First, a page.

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Bible Dictionaries

Hawker's Poor Man's Concordance And Dictionary

Hardness of Heart

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We meet with this expression very often in the word of God, and for the most part connected with the blindness of the heart. Thus, it is said, (Mark 3:5) the Redeemer was grieved for the hardness of their hearts; the margin of the Bible renders it the blindness of their hearts. So again, in Paul's Epistle to the Romans, (Romans 11:25) it is said, that "blindness in part is happened to Israel."In the margin, blindness is rendered hardness. And in 2 Corinthians 3:14, there the expression is, that "their minds were blinded." From these, and the like passages, it is plain, that the terms are one and the same, and both mean hardness of heart unfavourable to the reception of divine impressions. But what I beg the reader yet more particularly to mark in the phrase that not unfrequently in Scripture this blindness and hardness of the heart is ascribed to the Lord's act. Thus in Isaiah the church in her prayer saith, "O Lord! why hast thou made us to err from thy ways, and hardened our heart from thy fear!" (Isaiah 63:17) And in John 12:39-40. it is said, that "they could not believe, because that Esaias had said, He hath blinded their eyes, and hardened their hearts." This memorable passage of the prophet Isaiah, which is in Isaiah 6:9-10, hath been considered so very important by God the Holy Ghost, that he caused it to be quoted by all the four Evangelists, once in the Acts of the Apostles, and once in the Epistle to the Romans. (Matthew 13:14-15; Mark 4:12; Luke 8:10; John 12:39-40; Acts 28:25-27; Romans 11:8) But it is remarkable, at the same time, in those quotations, how the hardening the heart by the Lord is blended with the hardening of the heart by themselves. In the passage as quoted by Matthew, it is expressly said, that their eyes they have closed. And the same expression is used by Paul in his quotation. (Acts 28:27) And is there the least contradiction in the account? Most certainly not; the very original passage in the prophet explains itself. "Make the heart of this people fat, and make their ears heavy, and shut their eyes." And may not the Lord be said to do this, when in a fulness of blessings of his providence the tables of such men are so flowing over, that the bountiful hand which spreads the whole is lost and hidden from their view in a cloud of his own gifts? And when men become intoxicated, and over fed, and their eyes bloated with fatness, so that they neither discern the Lord's hand, yea, sometimes they see not one another, may not the Lord be said to make their heart fat, and their eyes heavy, by thus furnishing the means, while the beasts themselves, by abusing the bounties of the Lord (which, if rightly used, would have made them his blessed instruments in disposing of them to feed the hungry bellies of the poor), may be truly said no less to close their own eyes, and to harden their own hearts?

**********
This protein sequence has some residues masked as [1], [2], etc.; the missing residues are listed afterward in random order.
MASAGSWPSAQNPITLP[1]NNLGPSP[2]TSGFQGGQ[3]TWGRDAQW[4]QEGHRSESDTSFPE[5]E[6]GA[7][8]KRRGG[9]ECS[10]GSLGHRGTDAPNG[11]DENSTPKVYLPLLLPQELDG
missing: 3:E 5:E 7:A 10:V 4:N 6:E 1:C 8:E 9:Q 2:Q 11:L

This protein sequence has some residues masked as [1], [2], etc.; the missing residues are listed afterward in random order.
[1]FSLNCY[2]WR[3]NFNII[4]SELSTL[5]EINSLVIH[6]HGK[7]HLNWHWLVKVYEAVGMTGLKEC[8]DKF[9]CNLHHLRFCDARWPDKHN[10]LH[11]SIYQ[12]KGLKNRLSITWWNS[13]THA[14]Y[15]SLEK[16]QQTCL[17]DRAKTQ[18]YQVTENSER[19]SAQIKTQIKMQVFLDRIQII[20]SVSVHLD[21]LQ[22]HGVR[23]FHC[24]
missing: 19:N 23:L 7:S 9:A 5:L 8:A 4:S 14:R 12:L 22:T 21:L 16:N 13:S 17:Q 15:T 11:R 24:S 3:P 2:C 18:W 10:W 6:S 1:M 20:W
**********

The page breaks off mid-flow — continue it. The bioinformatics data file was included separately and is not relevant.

I must not dismiss this article without taking with it the observation, how suited the Lord. Jesus is to remedy all the evils of a hardened heart, and the blinded eye, in that lovely commission of his, "to heal the broken in heart, and to give sight to them that were blind." A broken heart, in the full sense of the word, is a dead heart, and the blind in Scripture is where the eyes are put out, as in the instance of Zedekiah. (See Jeremiah 52:11) And in the similar case of Samson, whose eyes were bored out, for so the expression hath it in the margin of the Bible. (Judges 16:21) And where the Lord Jesus exerciseth his grace, his almighty work is described under the strong term of making a new heart, taking away "the heart of stone, and giving an heart of flesh; making all things new." Hence the apostle saith, "If any man be in Christ, he is a new creature." (2 Corinthians 5:17) Thus without Christ the heart of all men is for ever hardened. And with Christ's sovereign grace, he, and he alone, can make every faculty "willing in the day of his power." (Psalms 110:3)

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These files are public domain.
Text Courtesy of Used by Permission.

Bibliography Information
Hawker, Robert D.D. Entry for 'Hardness of Heart'. Hawker's Poor Man's Concordance and Dictionary. London. 1828.

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